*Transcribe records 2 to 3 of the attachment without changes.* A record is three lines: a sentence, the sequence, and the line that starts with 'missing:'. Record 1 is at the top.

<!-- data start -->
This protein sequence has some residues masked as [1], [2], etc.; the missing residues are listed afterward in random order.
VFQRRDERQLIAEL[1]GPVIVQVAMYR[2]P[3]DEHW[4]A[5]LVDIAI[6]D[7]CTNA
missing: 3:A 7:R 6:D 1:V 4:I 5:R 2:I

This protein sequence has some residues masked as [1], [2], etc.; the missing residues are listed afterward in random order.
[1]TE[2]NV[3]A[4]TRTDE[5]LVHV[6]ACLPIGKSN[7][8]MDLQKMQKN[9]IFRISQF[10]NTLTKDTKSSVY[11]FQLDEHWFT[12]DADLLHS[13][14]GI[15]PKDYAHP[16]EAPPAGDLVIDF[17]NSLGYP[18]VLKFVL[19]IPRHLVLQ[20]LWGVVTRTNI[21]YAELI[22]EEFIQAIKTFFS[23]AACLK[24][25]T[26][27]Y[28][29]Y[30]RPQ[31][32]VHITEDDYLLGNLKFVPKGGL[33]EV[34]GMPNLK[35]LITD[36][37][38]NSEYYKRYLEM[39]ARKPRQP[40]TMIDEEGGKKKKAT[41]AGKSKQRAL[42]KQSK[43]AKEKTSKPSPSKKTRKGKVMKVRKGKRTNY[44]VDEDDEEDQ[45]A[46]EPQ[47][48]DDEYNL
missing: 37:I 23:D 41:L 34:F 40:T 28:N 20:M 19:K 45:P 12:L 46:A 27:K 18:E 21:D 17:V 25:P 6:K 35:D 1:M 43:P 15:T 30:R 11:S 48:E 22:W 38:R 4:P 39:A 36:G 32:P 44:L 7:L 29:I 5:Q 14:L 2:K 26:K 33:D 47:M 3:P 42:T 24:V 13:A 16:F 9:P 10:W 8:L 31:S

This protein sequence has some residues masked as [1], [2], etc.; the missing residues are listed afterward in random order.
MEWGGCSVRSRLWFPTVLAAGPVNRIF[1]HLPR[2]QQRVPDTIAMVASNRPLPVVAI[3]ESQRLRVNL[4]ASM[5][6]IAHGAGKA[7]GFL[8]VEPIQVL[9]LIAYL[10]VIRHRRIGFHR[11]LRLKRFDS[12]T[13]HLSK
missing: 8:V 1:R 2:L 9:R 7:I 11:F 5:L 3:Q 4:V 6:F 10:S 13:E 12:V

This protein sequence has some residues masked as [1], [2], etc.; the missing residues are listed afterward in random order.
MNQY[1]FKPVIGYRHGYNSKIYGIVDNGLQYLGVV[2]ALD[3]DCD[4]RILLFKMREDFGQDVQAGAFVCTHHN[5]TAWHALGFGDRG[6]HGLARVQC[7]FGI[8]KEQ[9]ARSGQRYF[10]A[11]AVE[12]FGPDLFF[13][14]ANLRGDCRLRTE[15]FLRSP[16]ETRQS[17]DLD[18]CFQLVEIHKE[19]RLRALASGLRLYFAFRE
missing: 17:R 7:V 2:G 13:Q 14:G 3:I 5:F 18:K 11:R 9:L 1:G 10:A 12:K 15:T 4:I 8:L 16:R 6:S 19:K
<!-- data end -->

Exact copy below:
This protein sequence has some residues masked as [1], [2], etc.; the missing residues are listed afterward in random order.
[1]TE[2]NV[3]A[4]TRTDE[5]LVHV[6]ACLPIGKSN[7][8]MDLQKMQKN[9]IFRISQF[10]NTLTKDTKSSVY[11]FQLDEHWFT[12]DADLLHS[13][14]GI[15]PKDYAHP[16]EAPPAGDLVIDF[17]NSLGYP[18]VLKFVL[19]IPRHLVLQ[20]LWGVVTRTNI[21]YAELI[22]EEFIQAIKTFFS[23]AACLK[24][25]T[26][27]Y[28][29]Y[30]RPQ[31][32]VHITEDDYLLGNLKFVPKGGL[33]EV[34]GMPNLK[35]LITD[36][37][38]NSEYYKRYLEM[39]ARKPRQP[40]TMIDEEGGKKKKAT[41]AGKSKQRAL[42]KQSK[43]AKEKTSKPSPSKKTRKGKVMKVRKGKRTNY[44]VDEDDEEDQ[45]A[46]EPQ[47][48]DDEYNL
missing: 37:I 23:D 41:L 34:F 40:T 28:N 20:M 19:K 45:P 12:L 46:A 27:K 18:E 21:D 17:V 25:P 6:K 35:D 1:M 43:P 15:T 30:R 11:S 48:E 22:W 38:R 4:P 39:A 36:G 32:P 44:L 7:L 29:I 5:Q 14:L 2:K 26:K 33:D 47:M 3:P 42:T 24:V 13:A 16:F 9:P 10:W 8:L 31:S

This protein sequence has some residues masked as [1], [2], etc.; the missing residues are listed afterward in random order.
MEWGGCSVRSRLWFPTVLAAGPVNRIF[1]HLPR[2]QQRVPDTIAMVASNRPLPVVAI[3]ESQRLRVNL[4]ASM[5][6]IAHGAGKA[7]GFL[8]VEPIQVL[9]LIAYL[10]VIRHRRIGFHR[11]LRLKRFDS[12]T[13]HLSK
missing: 8:V 1:R 2:L 9:R 7:I 11:F 5:L 3:Q 4:V 6:F 10:S 13:E 12:V